Siemens acquired the proFPGA product family from Pro Design in 2021. I recently spoke with Gunnar Scholl, former CEO of Pro Design and now director of engineering in the Scalable Verification Solution Division (SVSD) at Siemens, and Gabriele Pulini, product marketing manager in SVSD at Siemens.
Gunnar, what was the motivation to sell proFPGA?
Looking back, when we started our company, FPGA prototyping was a niche market that co-existed with home-brew prototyping boards. Over time, we built a large customer base of proFPGA prototypes, including some premier customers. With a larger customer base came the demand for more features and new capabilities. Customers were asking for better debugging capabilities, a more automated compilation flow, and tighter integration with popular verification methodologies like transaction-based verification. Customers were looking for a complete solution.
Gabriele, what attracted Siemens to proFPGA?
Common customers encouraged Siemens to partner with Pro Design because of the synergies between the Veloce emulation platform and the proFPGA family. An OEM agreement was signed in 2017 and engineering work was done on both sides to integrate the Veloce Prototyping System software with proFPGA. With this implementation, we accelerated proFGPA’s deployment in Veloce customers.
Gabriele, looking back over the last 10 years, what has changed in terms of creating and using FPGA prototypes?
For many years, FPGA designers created FPGA prototypes in-house. Lately though, the task has become challenging and expensive because of the complexity of the latest generation of FPGAs. In addition, because large ASIC designs require multiple FPGAs for their mapping, the design of FPGA prototypes evolved into a significant project, rather expensive and time-consuming, making off-the-shelf systems cost-effective.
Veloce proFPGA is modular, flexible, and adaptable and can accommodate a broad scope of verification requirements without compromising performance, usability, and portability. It offers the same characteristics of a home-grown alternative, plus customers can reuse FPGAs from earlier prototypes and combine them with new FPGAs. For example, if customers are mapping an IP onto a VU440 on the home-grown prototype, they can still use the same VU440 on Veloce proFPGA by installing a VU440 module.
Gunnar, what is unique in Veloce proFPGA, and what makes it competitive in a crowded market?
Veloce proFPGA has three key differentiators: modularity/flexibility, re-programmable interconnect with full I/O access, and high performance.
First, our approach consists of a modular and scalable system, as opposed to a single FPGA board, that can be configured in the field to meet a wide range of requirements and applications.
Second, we make all I/Os available on the high-speed connector boards to achieve maximum flexibility and performance. This capability is not available on all systems or boards on the market, meaning that boards with fixed interconnections cannot be changed to accommodate multiple designs.
Third, our systems are targeted for high performance. This the most critical parameter of a prototyping system. Our modules are designed from the ground up, driven by performance. An FPGA module has up to 50 layers necessary to make all I/Os available on the high-speed connector and achieve a compact footprint. Likewise, our motherboard is designed with the same objective. The entire interconnecting network is length-matched, and significant effort is invested in signal integrity. This complex architecture gives the ability to achieve maximum performance.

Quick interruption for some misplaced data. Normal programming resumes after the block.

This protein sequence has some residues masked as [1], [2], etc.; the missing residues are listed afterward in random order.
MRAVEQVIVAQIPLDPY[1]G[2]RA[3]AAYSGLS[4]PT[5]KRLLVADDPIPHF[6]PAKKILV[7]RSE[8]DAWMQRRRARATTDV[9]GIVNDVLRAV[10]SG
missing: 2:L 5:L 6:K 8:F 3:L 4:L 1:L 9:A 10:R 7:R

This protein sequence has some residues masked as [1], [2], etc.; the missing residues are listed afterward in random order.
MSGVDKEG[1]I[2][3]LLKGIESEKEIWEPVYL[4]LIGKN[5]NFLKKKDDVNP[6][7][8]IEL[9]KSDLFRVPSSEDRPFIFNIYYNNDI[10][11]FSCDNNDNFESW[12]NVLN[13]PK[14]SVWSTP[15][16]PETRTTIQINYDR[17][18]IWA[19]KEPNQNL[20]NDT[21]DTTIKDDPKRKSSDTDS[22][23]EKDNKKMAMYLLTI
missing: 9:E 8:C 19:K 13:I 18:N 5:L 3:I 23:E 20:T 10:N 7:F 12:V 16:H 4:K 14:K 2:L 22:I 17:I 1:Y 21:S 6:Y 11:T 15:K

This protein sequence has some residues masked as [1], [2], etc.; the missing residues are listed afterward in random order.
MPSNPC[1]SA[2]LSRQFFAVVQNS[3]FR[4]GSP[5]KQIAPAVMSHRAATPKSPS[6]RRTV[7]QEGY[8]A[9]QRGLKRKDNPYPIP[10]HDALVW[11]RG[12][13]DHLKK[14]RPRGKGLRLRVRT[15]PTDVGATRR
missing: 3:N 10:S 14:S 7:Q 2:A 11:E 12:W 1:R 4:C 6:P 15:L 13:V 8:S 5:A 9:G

Veloce proFPGA has a very small and compact form factor that makes it portable. Customers can use Veloce proFPGA as an in-field demo system. They can be delivered to OEM users to integrate third-party IP into their systems. They can sit on a desktop next to a verification engineer.
Gabriele, can you further describe the attributes of Veloce proFPGA that make it a strong addition to the Veloce hardware-assisted verification platform?
The Veloce Prototyping System software creates a holistic environment that automatically manages and configures Veloce proFPGA systems. Once configured, the prototype becomes a monolithic system even if it’s mixing different FPGA types. For instance, a user can install a Xilinx Zynq FPGA with an embedded ARM core to get powerful processing and a VU19P to dispose of a vast amount of logic. By combining different FPGA technologies, users can customize their Veloce proFPGA prototypes to meet their requirements.
An advantage with modularity is the ability to quickly extend support for new FPGA devices as they become available. The effort is limited to designing an FPGA module instead of an entire FPGA prototyping board, which is significantly faster and cheaper.
LR: Gabriele, can you explain the complementary nature of Veloce Strato, Veloce Primo, and Veloce proFPGA from a customer engagement perspective?
Veloce Strato and Veloce Primo offer a path to 10 billion–plus gate capacity and scalability to support multiple concurrent users. Veloce proFPGA adds a third dimension to the solution in the form of portability. As a single-user resource, it can be used in the lab together with test instruments and physical interfaces or it can be transported in a car for field testing. Its small form factor is an advantage for such applications.
Together with the Veloce Strato emulation platform, the three serve the verification engineering community with a comprehensive and integrated set of hardware-assisted verification tools.